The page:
Louisa May Alcott: Jo's Boys


When the boys were gone a lull fell upon Plumfield, and the family scattered to various places for brief outings, as August had come and all felt the need of change. The Professor took Mrs Jo to the mountains. The Laurences were at the seashore, and there Meg's family and the Bhaer boys took turns to visit, as someone must always be at home to keep things in order.

Mrs Meg, with Daisy, was in office when the events occurred which we are about to relate. Rob and Ted were just up from Rocky Nook, and Nan was passing a week with her friend as the only relaxation she allowed herself. Demi was off on a run with Tom, so Rob was man of the house, with old Silas as general overseer. The sea air seemed to have gone to Ted's head, for he was unusually freakish, and led his gentle aunt and poor Rob a life of it with his pranks. Octoo was worn out with the wild rides he took, and Don openly rebelled when ordered to leap and show off his accomplishments; while the girls at college were both amused and worried by the ghosts who haunted the grounds at night, the unearthly melodies that disturbed their studious hours, and the hairbreadth escapes of this restless boy by flood and field and fire. Something happened at length which effectually sobered Ted and made a lasting impression on both the boys; for sudden danger and a haunting fear turned the Lion into a lamb and the Lamb into a lion, as far as courage went.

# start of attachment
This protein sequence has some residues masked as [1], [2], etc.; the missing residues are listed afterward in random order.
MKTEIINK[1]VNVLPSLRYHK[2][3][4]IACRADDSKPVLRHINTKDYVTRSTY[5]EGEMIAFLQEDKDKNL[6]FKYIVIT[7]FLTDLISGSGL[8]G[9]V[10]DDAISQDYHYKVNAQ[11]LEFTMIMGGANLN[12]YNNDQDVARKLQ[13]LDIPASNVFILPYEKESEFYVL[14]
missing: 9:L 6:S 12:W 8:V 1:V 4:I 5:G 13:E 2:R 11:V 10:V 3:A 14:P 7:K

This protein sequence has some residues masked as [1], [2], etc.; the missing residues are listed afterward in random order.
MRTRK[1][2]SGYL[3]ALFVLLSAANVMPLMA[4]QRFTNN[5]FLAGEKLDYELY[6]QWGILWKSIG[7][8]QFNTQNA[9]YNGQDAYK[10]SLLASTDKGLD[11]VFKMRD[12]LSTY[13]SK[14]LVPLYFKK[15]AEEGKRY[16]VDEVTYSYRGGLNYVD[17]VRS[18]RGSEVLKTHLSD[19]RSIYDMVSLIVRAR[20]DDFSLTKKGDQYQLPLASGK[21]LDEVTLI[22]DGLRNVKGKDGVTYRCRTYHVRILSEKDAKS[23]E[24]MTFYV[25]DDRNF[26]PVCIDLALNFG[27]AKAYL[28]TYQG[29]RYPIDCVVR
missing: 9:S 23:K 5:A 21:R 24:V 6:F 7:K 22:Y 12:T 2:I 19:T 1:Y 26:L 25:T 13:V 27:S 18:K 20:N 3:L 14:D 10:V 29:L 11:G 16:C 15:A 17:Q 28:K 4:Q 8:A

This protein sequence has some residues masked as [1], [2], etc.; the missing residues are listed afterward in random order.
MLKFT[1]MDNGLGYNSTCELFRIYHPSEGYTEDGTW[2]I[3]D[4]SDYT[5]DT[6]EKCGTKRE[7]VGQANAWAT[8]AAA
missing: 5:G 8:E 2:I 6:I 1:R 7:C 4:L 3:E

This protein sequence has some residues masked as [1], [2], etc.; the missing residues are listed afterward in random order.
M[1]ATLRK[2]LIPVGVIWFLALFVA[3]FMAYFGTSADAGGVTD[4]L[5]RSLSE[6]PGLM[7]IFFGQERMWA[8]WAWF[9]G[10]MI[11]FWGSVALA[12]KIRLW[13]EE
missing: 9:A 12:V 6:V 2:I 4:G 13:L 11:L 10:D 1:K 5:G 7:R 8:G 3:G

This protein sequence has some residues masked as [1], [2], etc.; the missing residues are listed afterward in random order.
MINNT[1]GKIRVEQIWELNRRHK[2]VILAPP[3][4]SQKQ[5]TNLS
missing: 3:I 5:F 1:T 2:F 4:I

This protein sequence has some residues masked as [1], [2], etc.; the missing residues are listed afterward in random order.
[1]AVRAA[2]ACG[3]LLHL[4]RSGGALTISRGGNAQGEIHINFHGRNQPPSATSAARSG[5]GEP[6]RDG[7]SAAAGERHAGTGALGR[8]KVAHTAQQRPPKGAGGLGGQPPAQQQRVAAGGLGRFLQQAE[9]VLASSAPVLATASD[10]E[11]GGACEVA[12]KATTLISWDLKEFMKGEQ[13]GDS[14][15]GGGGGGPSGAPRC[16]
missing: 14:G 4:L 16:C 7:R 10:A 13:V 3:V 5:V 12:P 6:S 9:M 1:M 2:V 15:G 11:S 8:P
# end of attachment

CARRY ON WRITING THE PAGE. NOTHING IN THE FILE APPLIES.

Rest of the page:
On the first of September--the boys never forgot the date--after a pleasant tramp and good luck with their fishing, the brothers were lounging in the barn; for Daisy had company, and the lads kept out of the way.

'I tell you what it is, Bobby, that dog is sick. He won't play, nor eat, nor drink, and acts queerly. Dan will kill us if anything happens to him,' said Ted, looking at Don, who lay near his kennel resting a moment after one of the restless wanderings which kept him vibrating between the door of Dan's room and the shady corner of the yard, where his master had settled him with an old cap to guard till he came back.

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